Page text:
We are so close to the world of work that we can't see what it does to us. We have to rely on outside observers from other times or other cultures to appreciate the extremity and the pathology of our present position. There was a time in our own past when the "work ethic" would have been incomprehensible, and perhaps Weber was on to something when he tied its appearance to a religion, Calvinism, which if it emerged today instead of four centuries ago would immediately and appropriately be labeled a cult. Be that as it may, we have only to draw upon the wisdom of antiquity to put work in perspective. The ancients saw work for what it is, and their view prevailed, the Calvinist cranks notwithstanding, until overthrown by industrialism -- but not before receiving the endorsement of its prophets.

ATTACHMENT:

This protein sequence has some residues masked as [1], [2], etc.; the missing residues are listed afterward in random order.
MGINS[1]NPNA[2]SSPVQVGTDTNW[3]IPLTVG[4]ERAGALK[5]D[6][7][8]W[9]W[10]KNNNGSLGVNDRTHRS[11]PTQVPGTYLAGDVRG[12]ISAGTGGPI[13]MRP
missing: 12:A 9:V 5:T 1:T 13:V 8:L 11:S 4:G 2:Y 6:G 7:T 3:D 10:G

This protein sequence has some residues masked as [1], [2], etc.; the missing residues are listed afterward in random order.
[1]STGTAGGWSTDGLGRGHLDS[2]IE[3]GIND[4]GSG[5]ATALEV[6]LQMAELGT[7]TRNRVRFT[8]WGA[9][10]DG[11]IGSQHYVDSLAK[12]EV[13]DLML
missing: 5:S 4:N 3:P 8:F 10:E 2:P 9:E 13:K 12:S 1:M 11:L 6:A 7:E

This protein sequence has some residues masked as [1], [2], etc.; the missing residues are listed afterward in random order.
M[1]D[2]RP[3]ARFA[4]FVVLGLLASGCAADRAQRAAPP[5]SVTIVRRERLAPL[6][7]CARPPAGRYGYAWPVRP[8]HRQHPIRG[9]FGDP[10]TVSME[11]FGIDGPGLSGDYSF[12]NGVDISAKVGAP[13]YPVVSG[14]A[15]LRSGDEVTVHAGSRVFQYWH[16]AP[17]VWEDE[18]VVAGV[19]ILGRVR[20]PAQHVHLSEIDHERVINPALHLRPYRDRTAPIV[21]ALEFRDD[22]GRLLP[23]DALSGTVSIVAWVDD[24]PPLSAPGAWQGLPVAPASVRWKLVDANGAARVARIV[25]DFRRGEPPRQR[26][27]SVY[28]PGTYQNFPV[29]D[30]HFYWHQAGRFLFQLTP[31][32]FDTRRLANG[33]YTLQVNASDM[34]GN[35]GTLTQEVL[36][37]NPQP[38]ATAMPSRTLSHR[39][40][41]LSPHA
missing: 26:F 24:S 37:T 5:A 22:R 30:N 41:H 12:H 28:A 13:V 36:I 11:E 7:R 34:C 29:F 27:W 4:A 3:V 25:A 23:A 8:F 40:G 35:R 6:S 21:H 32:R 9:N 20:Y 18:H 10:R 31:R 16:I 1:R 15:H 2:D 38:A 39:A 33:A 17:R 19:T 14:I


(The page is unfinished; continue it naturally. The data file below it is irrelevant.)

While noise-induced hearing loss is permanent, it is also very preventable.  Particularly in the workplace, regulations may exist depicting maximum allowed levels of noise. This can be especially important for professionals working in settings with consistent exposure to loud sounds, such as musicians , music teachers and sound engineers .  Examples of measures taken to prevent noise-induced hearing loss in the workplace include engineering noise control, the Buy-Quiet initiative, creation of the Safe-in-Sound Award , and noise surveillance.